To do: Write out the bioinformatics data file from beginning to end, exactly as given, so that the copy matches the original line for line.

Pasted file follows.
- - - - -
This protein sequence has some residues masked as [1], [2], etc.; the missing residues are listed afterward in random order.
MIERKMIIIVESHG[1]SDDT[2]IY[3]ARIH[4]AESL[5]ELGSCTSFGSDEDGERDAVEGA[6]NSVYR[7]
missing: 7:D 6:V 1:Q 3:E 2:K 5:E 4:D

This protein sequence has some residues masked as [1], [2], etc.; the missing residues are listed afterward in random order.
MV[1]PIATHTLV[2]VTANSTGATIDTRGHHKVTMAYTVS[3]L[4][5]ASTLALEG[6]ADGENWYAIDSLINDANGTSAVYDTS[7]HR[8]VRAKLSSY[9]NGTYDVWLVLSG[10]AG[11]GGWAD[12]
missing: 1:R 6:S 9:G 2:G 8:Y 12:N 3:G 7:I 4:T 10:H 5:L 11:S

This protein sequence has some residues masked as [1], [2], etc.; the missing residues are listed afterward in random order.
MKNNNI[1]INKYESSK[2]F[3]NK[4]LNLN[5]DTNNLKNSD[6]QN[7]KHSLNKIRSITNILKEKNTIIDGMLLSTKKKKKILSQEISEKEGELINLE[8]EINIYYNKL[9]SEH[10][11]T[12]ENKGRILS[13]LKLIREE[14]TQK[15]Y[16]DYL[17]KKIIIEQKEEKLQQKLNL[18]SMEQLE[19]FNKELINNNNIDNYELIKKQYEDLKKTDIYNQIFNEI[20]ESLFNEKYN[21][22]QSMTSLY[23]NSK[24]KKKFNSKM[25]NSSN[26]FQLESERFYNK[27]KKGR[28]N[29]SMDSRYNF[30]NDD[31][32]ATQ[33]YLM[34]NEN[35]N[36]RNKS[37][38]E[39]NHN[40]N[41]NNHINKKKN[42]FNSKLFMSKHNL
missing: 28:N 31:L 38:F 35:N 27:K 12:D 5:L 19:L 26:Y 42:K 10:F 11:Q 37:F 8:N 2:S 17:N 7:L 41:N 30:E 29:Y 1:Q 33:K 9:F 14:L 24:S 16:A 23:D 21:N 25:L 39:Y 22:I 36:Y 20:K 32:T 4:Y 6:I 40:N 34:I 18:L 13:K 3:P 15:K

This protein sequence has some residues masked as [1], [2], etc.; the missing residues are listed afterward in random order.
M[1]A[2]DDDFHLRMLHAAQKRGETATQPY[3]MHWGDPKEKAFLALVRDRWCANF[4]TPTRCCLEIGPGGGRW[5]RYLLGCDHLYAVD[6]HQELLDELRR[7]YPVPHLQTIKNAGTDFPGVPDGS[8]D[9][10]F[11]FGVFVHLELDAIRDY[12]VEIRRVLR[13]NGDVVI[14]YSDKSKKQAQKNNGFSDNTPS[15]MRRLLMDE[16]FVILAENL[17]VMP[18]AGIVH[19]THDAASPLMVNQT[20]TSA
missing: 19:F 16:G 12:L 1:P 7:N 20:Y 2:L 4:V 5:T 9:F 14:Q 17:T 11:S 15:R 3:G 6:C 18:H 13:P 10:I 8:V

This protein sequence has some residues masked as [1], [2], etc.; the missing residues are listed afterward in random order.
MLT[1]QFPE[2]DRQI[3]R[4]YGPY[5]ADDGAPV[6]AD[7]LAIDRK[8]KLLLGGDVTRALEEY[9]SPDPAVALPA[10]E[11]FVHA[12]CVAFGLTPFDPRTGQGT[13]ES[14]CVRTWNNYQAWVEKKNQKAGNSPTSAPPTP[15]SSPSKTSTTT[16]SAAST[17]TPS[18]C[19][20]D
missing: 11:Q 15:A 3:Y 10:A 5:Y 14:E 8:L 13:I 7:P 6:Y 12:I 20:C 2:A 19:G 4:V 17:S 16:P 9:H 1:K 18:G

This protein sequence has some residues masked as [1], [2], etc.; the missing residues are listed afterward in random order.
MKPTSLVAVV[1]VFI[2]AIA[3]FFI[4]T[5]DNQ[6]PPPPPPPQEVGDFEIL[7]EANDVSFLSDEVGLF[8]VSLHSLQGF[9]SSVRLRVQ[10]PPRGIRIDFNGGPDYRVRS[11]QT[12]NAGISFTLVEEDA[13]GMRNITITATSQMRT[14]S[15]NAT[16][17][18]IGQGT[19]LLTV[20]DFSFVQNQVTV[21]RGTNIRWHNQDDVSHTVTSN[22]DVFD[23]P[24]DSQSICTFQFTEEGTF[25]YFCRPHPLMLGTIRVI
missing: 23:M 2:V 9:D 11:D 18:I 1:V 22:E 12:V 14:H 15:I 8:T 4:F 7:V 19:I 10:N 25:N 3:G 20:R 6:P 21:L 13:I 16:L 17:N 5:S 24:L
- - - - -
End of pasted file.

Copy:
This protein sequence has some residues masked as [1], [2], etc.; the missing residues are listed afterward in random order.
MIERKMIIIVESHG[1]SDDT[2]IY[3]ARIH[4]AESL[5]ELGSCTSFGSDEDGERDAVEGA[6]NSVYR[7]
missing: 7:D 6:V 1:Q 3:E 2:K 5:E 4:D

This protein sequence has some residues masked as [1], [2], etc.; the missing residues are listed afterward in random order.
MV[1]PIATHTLV[2]VTANSTGATIDTRGHHKVTMAYTVS[3]L[4][5]ASTLALEG[6]ADGENWYAIDSLINDANGTSAVYDTS[7]HR[8]VRAKLSSY[9]NGTYDVWLVLSG[10]AG[11]GGWAD[12]
missing: 1:R 6:S 9:G 2:G 8:Y 12:N 3:G 7:I 4:T 10:H 5:L 11:S

This protein sequence has some residues masked as [1], [2], etc.; the missing residues are listed afterward in random order.
MKNNNI[1]INKYESSK[2]F[3]NK[4]LNLN[5]DTNNLKNSD[6]QN[7]KHSLNKIRSITNILKEKNTIIDGMLLSTKKKKKILSQEISEKEGELINLE[8]EINIYYNKL[9]SEH[10][11]T[12]ENKGRILS[13]LKLIREE[14]TQK[15]Y[16]DYL[17]KKIIIEQKEEKLQQKLNL[18]SMEQLE[19]FNKELINNNNIDNYELIKKQYEDLKKTDIYNQIFNEI[20]ESLFNEKYN[21][22]QSMTSLY[23]NSK[24]KKKFNSKM[25]NSSN[26]FQLESERFYNK[27]KKGR[28]N[29]SMDSRYNF[30]NDD[31][32]ATQ[33]YLM[34]NEN[35]N[36]RNKS[37][38]E[39]NHN[40]N[41]NNHINKKKN[42]FNSKLFMSKHNL
missing: 28:N 31:L 38:F 35:N 27:K 12:D 5:L 19:L 26:Y 42:K 10:F 11:Q 37:F 8:N 2:S 17:N 7:L 41:N 30:E 29:Y 1:Q 33:K 9:F 14:L 24:S 16:A 23:D 21:N 25:L 39:Y 22:I 36:Y 20:K 32:T 4:Y 6:I 40:N 34:I 18:L 13:K 3:P 15:K

This protein sequence has some residues masked as [1], [2], etc.; the missing residues are listed afterward in random order.
M[1]A[2]DDDFHLRMLHAAQKRGETATQPY[3]MHWGDPKEKAFLALVRDRWCANF[4]TPTRCCLEIGPGGGRW[5]RYLLGCDHLYAVD[6]HQELLDELRR[7]YPVPHLQTIKNAGTDFPGVPDGS[8]D[9][10]F[11]FGVFVHLELDAIRDY[12]VEIRRVLR[13]NGDVVI[14]YSDKSKKQAQKNNGFSDNTPS[15]MRRLLMDE[16]FVILAENL[17]VMP[18]AGIVH[19]THDAASPLMVNQT[20]TSA
missing: 19:F 16:G 12:L 1:P 7:N 20:Y 2:L 4:V 5:T 9:F 14:Q 17:T 11:S 15:R 3:G 6:C 18:H 13:P 10:I 8:V

This protein sequence has some residues masked as [1], [2], etc.; the missing residues are listed afterward in random order.
MLT[1]QFPE[2]DRQI[3]R[4]YGPY[5]ADDGAPV[6]AD[7]LAIDRK[8]KLLLGGDVTRALEEY[9]SPDPAVALPA[10]E[11]FVHA[12]CVAFGLTPFDPRTGQGT[13]ES[14]CVRTWNNYQAWVEKKNQKAGNSPTSAPPTP[15]SSPSKTSTTT[16]SAAST[17]TPS[18]C[19][20]D
missing: 11:Q 15:A 3:Y 10:A 5:Y 14:E 8:L 13:I 7:P 6:Y 12:I 20:C 2:A 19:G 4:V 17:S 16:P 9:H 1:K 18:G

This protein sequence has some residues masked as [1], [2], etc.; the missing residues are listed afterward in random order.
MKPTSLVAVV[1]VFI[2]AIA[3]FFI[4]T[5]DNQ[6]PPPPPPPQEVGDFEIL[7]EANDVSFLSDEVGLF[8]VSLHSLQGF[9]SSVRLRVQ[10]PPRGIRIDFNGGPDYRVRS[11]QT[12]NAGISFTLVEEDA[13]GMRNITITATSQMRT[14]S[15]NAT[16][17][18]IGQGT[19]LLTV[20]DFSFVQNQVTV[21]RGTNIRWHNQDDVSHTVTSN[22]DVFD[23]P[24]DSQSICTFQFTEEGTF[25]YFCRPHPLMLGTIRVI
missing: 23:M 2:V 9:D 11:D 18:I 1:V 22:E 12:V 14:H 15:I 8:T 4:F 7:V 19:I 10:N 25:N 3:G 20:R 6:P 21:L 13:I 16:L 17:N 5:S 24:L